Concert-goers said opening act Sara Bareilles had finished performing and the crowd was waiting for Sugarland to take the stage when the storm hit just before 9 p.m. They said an announcer alerted them that severe weather was possible and gave instructions on what to do if an evacuation was necessary. But the announcer also said concert organizers hoped the show would go on, and many fans stayed put.

Witnesses said dirt, dust, rain and wind came barreling up the fairground’s main thoroughfare minutes later and the stage collapsed.

Jessica Alsman said the towering, metal scaffolding “kind of wobbled at first.” Then pandemonium set in as it fell.

“As soon as we saw the wind gust, the wind was in our faces,” Alsman said. She and three friends grabbed each other and formed a chain.

“You can’t imagine – we just thought it was going to rain or something,” Alsman said.

  • Indiana Stage Collapse

    Family members tend to their injured relatives at the Indiana State Fair.
    August 13, 2011

    (AP Photo)

    | 

Indiana’s position in the Midwest has long made it prone to volatile changes in weather. In April 2006, tornado-force winds hit Indianapolis just after thousands of people left a free outdoor concert by John Mellencamp held as part of the NCAA men’s Final Four basketball tournament.

And in May 2004, a tornado touched down south of the Indianapolis Motor Speedway, delaying the start of the Indianapolis 500 and forcing a nearly two-hour interruption in the race.


Comments

  1. jaredoliveira wrote:

    04:54 PM, Aug 15, 2011

    Hmmm... angry ticket holders or 5 dead people... hmmmmm..... decisions, decisions. While hindsight is 20/20, if "angry ticket holders" was the reason for not canceling that is bulls h i t! I'd like to see that fly with the families of those killed and injured.

  2. Evster wrote:

    11:21 AM, Aug 15, 2011

    I agree with 'toogoogetmoo' 110%. To quote our dear "friend" Donald Rumsfeld, the unpredictability of weather is a "known unknown."

  3. toogoogetmoo wrote:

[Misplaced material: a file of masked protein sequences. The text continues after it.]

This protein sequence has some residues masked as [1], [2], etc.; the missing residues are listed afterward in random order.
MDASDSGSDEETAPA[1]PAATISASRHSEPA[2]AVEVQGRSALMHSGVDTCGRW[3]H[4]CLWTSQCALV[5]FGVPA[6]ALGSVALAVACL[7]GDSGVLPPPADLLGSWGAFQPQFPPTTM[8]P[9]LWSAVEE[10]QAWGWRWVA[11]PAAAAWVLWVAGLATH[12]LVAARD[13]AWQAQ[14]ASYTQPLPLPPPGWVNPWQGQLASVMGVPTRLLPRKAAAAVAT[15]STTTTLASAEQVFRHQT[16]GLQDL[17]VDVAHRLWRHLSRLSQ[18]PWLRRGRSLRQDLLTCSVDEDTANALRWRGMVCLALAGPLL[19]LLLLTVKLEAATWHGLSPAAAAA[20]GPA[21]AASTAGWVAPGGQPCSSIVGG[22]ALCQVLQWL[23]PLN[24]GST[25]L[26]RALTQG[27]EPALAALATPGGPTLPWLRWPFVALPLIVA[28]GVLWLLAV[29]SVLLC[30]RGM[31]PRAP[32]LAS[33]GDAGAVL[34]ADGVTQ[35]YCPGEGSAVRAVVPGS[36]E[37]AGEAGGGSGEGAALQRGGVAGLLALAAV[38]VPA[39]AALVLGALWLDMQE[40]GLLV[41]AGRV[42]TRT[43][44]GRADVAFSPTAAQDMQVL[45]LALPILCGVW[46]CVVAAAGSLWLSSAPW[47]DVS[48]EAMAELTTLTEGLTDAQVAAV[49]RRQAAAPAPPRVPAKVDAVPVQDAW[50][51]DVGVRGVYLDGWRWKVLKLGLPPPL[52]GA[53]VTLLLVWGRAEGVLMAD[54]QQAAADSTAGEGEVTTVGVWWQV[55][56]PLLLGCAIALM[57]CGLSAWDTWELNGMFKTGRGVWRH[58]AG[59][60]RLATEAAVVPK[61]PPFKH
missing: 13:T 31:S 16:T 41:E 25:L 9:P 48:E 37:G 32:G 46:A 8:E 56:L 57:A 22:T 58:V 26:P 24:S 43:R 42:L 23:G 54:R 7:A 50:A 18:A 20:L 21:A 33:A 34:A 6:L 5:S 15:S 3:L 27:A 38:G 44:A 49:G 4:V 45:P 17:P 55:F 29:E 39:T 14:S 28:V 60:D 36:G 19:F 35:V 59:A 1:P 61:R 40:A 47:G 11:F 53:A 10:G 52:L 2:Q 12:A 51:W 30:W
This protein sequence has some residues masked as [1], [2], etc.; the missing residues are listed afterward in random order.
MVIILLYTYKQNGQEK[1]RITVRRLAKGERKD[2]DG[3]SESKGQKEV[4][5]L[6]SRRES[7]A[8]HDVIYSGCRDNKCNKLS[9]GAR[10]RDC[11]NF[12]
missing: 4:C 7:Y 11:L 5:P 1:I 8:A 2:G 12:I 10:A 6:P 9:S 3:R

08:07 AM, Aug 15, 2011

    First, my/our condolences to all families impacted by this tragedy.

    Second, how convenient for the fingerpointers to take their swings at who or what is to blame.  Comon people!; all indications are that the wind gust was a fluke.  Yes, there was a storm coming and the officials in charge made decisions based upon the information they had.  If they hade cancelled and the weather had passed without incident, there woudl be just as many angry ticket holders sqwalking that the show was cancelled why????  It's a no-win situation!  I've been to numerous outdoor concerts in windy/rainy/nasty conditions and they came off without a hitch.   So, do us all a favor and save your useless uninformed and opinionated comments until the facts are known!  If there is liability to be assigned, so be it - AFTER ALL THE FACTS ARE KNOWN.  Otherwise, STFU!  Accidents can and do happen...

  4. benjs wrote:

    08:05 AM, Aug 15, 2011

    A man-made structure, meant to withstand nature and all variabilities contained, failed to do so. Fluke? This was poor engineering, nothing more, nothing less. If there was inherent risk (which, in hindsight, clearly there was), either the show should have been cancelled, delayed, or the stage should have been adapted to remove this risk.

  5. saferway wrote:

    05:13 AM, Aug 15, 2011

    I can only speculate, but it looks like there can be 2 possibilities for these needless and tragic deaths;

    1)The stage design was faulty or not built properly and the Wind blew it over and people are dead due to negligence

    2) The Weather was beyond the safety threshold for the stage and the event organizers failed to call off the show and clear the area and people are dead to to negligence

    My thoughts and prayers to the families, we can never let this happen again.

  6. Kornmeal wrote:

    08:13 PM, Aug 14, 2011

    I agree should have lowered the roof  it less likely to colapsed like it did high wind + heavy aluminum swaying = the colapse

  7. jaredoliveira wrote:

    07:48 PM, Aug 14, 2011

    "a fluke that no one could have anticipated"?!?!

    THEY KNEW A MASSIVE STORM WAS COMING!!!!